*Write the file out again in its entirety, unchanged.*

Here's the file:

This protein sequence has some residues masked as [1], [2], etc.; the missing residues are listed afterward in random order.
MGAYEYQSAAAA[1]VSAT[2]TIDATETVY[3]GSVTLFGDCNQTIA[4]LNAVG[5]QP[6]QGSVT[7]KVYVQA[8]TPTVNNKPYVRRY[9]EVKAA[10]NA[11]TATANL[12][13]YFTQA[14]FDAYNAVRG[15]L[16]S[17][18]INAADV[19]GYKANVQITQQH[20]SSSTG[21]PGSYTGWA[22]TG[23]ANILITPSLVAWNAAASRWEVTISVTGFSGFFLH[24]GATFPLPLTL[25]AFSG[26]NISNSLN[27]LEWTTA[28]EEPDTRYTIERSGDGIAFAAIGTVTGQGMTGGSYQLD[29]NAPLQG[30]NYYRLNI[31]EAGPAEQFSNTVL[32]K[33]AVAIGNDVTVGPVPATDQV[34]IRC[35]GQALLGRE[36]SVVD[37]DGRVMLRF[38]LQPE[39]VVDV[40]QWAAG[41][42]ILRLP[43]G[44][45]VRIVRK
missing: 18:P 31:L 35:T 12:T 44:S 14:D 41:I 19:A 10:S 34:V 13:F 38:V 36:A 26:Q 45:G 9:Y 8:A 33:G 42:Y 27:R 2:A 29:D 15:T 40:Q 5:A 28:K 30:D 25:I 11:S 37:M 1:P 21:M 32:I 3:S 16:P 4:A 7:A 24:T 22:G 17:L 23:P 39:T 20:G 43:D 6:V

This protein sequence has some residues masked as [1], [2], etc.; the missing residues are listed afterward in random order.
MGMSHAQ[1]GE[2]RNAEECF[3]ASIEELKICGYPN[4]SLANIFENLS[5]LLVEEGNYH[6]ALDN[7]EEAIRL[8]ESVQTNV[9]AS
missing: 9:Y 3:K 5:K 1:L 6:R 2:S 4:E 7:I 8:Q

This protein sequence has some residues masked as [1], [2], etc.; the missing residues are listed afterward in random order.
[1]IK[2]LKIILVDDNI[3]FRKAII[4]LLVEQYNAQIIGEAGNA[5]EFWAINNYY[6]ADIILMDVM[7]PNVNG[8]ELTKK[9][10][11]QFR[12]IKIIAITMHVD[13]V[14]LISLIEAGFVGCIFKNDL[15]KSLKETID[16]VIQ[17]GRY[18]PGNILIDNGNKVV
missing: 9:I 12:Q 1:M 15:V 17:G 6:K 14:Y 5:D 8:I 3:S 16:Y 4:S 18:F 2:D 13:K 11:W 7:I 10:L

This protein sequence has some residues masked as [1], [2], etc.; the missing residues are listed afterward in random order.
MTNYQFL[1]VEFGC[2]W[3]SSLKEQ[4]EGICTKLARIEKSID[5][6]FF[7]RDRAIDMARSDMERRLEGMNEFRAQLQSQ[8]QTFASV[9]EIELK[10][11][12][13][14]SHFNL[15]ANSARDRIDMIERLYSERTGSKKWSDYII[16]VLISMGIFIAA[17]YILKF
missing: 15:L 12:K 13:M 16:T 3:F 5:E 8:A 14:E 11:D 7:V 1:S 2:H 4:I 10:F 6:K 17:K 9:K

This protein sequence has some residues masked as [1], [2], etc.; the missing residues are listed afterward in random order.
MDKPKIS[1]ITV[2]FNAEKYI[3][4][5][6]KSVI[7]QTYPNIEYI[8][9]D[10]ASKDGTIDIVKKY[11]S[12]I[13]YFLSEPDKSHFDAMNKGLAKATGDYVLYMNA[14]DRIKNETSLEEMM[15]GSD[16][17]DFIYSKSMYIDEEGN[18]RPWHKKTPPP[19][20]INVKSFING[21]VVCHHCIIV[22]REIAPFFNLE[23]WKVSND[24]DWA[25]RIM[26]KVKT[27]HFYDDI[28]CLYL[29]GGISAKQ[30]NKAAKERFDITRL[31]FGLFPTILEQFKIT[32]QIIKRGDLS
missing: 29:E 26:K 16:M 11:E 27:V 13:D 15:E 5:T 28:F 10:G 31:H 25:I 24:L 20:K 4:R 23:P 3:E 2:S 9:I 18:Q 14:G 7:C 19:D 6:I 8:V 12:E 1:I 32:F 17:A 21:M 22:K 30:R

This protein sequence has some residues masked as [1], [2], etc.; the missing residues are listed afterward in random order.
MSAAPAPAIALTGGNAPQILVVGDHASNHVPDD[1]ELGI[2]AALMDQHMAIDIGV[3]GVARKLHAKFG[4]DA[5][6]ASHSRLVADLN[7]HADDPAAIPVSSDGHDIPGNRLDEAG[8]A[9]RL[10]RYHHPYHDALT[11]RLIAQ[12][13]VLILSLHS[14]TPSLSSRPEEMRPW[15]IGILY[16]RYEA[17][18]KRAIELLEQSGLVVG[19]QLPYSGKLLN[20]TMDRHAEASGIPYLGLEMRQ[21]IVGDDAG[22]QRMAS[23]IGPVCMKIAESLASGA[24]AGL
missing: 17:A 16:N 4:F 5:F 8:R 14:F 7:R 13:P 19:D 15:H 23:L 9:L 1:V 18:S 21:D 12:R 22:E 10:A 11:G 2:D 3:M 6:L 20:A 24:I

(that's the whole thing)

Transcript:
This protein sequence has some residues masked as [1], [2], etc.; the missing residues are listed afterward in random order.
MGAYEYQSAAAA[1]VSAT[2]TIDATETVY[3]GSVTLFGDCNQTIA[4]LNAVG[5]QP[6]QGSVT[7]KVYVQA[8]TPTVNNKPYVRRY[9]EVKAA[10]NA[11]TATANL[12][13]YFTQA[14]FDAYNAVRG[15]L[16]S[17][18]INAADV[19]GYKANVQITQQH[20]SSSTG[21]PGSYTGWA[22]TG[23]ANILITPSLVAWNAAASRWEVTISVTGFSGFFLH[24]GATFPLPLTL[25]AFSG[26]NISNSLN[27]LEWTTA[28]EEPDTRYTIERSGDGIAFAAIGTVTGQGMTGGSYQLD[29]NAPLQG[30]NYYRLNI[31]EAGPAEQFSNTVL[32]K[33]AVAIGNDVTVGPVPATDQV[34]IRC[35]GQALLGRE[36]SVVD[37]DGRVMLRF[38]LQPE[39]VVDV[40]QWAAG[41][42]ILRLP[43]G[44][45]VRIVRK
missing: 18:P 31:L 35:T 12:T 44:S 14:D 41:I 19:A 10:S 34:V 13:F 38:V 36:A 26:Q 45:G 9:Y 8:A 33:G 42:Y 27:R 2:A 29:D 15:T 40:Q 5:A 28:K 30:D 25:I 11:S 37:M 1:P 21:M 32:I 3:S 16:P 4:A 7:A 24:T 22:G 17:L 23:P 39:T 20:G 43:D 6:V

This protein sequence has some residues masked as [1], [2], etc.; the missing residues are listed afterward in random order.
MGMSHAQ[1]GE[2]RNAEECF[3]ASIEELKICGYPN[4]SLANIFENLS[5]LLVEEGNYH[6]ALDN[7]EEAIRL[8]ESVQTNV[9]AS
missing: 9:Y 3:K 5:K 1:L 6:R 2:S 4:E 7:I 8:Q

This protein sequence has some residues masked as [1], [2], etc.; the missing residues are listed afterward in random order.
[1]IK[2]LKIILVDDNI[3]FRKAII[4]LLVEQYNAQIIGEAGNA[5]EFWAINNYY[6]ADIILMDVM[7]PNVNG[8]ELTKK[9][10][11]QFR[12]IKIIAITMHVD[13]V[14]LISLIEAGFVGCIFKNDL[15]KSLKETID[16]VIQ[17]GRY[18]PGNILIDNGNKVV
missing: 9:I 12:Q 1:M 15:V 17:G 6:K 14:Y 5:D 8:I 3:S 16:Y 4:S 18:F 2:D 13:K 11:W 7:I 10:L

This protein sequence has some residues masked as [1], [2], etc.; the missing residues are listed afterward in random order.
MTNYQFL[1]VEFGC[2]W[3]SSLKEQ[4]EGICTKLARIEKSID[5][6]FF[7]RDRAIDMARSDMERRLEGMNEFRAQLQSQ[8]QTFASV[9]EIELK[10][11][12][13][14]SHFNL[15]ANSARDRIDMIERLYSERTGSKKWSDYII[16]VLISMGIFIAA[17]YILKF
missing: 15:L 12:K 13:M 16:T 3:F 5:E 8:A 14:E 11:D 7:V 1:S 2:H 4:I 10:F 6:K 17:K 9:K

This protein sequence has some residues masked as [1], [2], etc.; the missing residues are listed afterward in random order.
MDKPKIS[1]ITV[2]FNAEKYI[3][4][5][6]KSVI[7]QTYPNIEYI[8][9]D[10]ASKDGTIDIVKKY[11]S[12]I[13]YFLSEPDKSHFDAMNKGLAKATGDYVLYMNA[14]DRIKNETSLEEMM[15]GSD[16][17]DFIYSKSMYIDEEGN[18]RPWHKKTPPP[19][20]INVKSFING[21]VVCHHCIIV[22]REIAPFFNLE[23]WKVSND[24]DWA[25]RIM[26]KVKT[27]HFYDDI[28]CLYL[29]GGISAKQ[30]NKAAKERFDITRL[31]FGLFPTILEQFKIT[32]QIIKRGDLS
missing: 29:E 26:K 16:M 11:E 27:V 13:D 15:E 5:T 28:F 10:G 31:H 25:I 24:L 20:K 4:R 23:P 3:E 2:S 9:I 18:Q 14:G 7:C 19:D 6:I 8:V 12:E 1:I 32:F 17:A 21:M 22:K 30:R

This protein sequence has some residues masked as [1], [2], etc.; the missing residues are listed afterward in random order.
MSAAPAPAIALTGGNAPQILVVGDHASNHVPDD[1]ELGI[2]AALMDQHMAIDIGV[3]GVARKLHAKFG[4]DA[5][6]ASHSRLVADLN[7]HADDPAAIPVSSDGHDIPGNRLDEAG[8]A[9]RL[10]RYHHPYHDALT[11]RLIAQ[12][13]VLILSLHS[14]TPSLSSRPEEMRPW[15]IGILY[16]RYEA[17][18]KRAIELLEQSGLVVG[19]QLPYSGKLLN[20]TMDRHAEASGIPYLGLEMRQ[21]IVGDDAG[22]QRMAS[23]IGPVCMKIAESLASGA[24]AGL
missing: 17:A 16:N 4:F 5:F 8:R 14:F 7:R 13:P 19:D 15:H 23:L 9:L 1:V 18:S 21:D 12:R 22:E 10:A 11:G 2:D 3:M 6:L 20:A 24:I